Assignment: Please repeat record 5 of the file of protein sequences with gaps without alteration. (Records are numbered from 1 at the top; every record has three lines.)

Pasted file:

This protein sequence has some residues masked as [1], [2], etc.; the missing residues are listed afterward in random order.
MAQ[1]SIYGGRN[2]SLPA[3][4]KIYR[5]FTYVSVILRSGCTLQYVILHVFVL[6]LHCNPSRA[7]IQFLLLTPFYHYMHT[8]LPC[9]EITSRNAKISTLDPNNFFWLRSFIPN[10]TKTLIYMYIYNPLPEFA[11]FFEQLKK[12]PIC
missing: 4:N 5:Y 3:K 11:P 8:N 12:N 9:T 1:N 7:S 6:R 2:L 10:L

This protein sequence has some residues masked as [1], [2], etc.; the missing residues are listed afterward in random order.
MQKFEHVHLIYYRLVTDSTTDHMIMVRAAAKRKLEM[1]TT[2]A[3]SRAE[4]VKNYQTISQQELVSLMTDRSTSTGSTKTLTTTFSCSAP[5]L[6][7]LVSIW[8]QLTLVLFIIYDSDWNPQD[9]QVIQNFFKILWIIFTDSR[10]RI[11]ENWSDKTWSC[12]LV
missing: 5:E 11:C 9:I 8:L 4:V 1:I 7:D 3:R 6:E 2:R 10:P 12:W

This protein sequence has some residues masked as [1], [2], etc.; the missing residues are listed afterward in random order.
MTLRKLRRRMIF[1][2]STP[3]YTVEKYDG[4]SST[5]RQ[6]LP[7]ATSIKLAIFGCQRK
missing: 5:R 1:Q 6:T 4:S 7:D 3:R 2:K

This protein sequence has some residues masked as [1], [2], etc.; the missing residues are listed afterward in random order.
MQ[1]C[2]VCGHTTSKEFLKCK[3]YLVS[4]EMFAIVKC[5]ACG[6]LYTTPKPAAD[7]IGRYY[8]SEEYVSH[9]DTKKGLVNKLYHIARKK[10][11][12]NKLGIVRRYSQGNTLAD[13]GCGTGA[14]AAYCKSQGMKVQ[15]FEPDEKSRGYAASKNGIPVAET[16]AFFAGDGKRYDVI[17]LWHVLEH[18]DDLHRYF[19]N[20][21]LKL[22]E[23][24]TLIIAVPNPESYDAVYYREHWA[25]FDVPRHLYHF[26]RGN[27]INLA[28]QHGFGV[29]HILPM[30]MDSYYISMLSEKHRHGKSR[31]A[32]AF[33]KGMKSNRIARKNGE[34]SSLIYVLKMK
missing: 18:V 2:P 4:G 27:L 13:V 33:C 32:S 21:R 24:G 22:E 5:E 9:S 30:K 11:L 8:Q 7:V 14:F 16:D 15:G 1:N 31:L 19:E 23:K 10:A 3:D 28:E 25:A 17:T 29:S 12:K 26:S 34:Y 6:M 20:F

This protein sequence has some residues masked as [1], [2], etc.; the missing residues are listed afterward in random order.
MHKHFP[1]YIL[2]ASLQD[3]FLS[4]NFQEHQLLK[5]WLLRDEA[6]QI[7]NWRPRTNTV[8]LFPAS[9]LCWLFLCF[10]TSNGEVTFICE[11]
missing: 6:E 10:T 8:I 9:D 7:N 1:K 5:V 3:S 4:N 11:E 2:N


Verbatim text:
This protein sequence has some residues masked as [1], [2], etc.; the missing residues are listed afterward in random order.
MHKHFP[1]YIL[2]ASLQD[3]FLS[4]NFQEHQLLK[5]WLLRDEA[6]QI[7]NWRPRTNTV[8]LFPAS[9]LCWLFLCF[10]TSNGEVTFICE[11]
missing: 6:E 10:T 8:I 9:D 7:N 1:K 5:V 3:S 4:N 11:E 2:N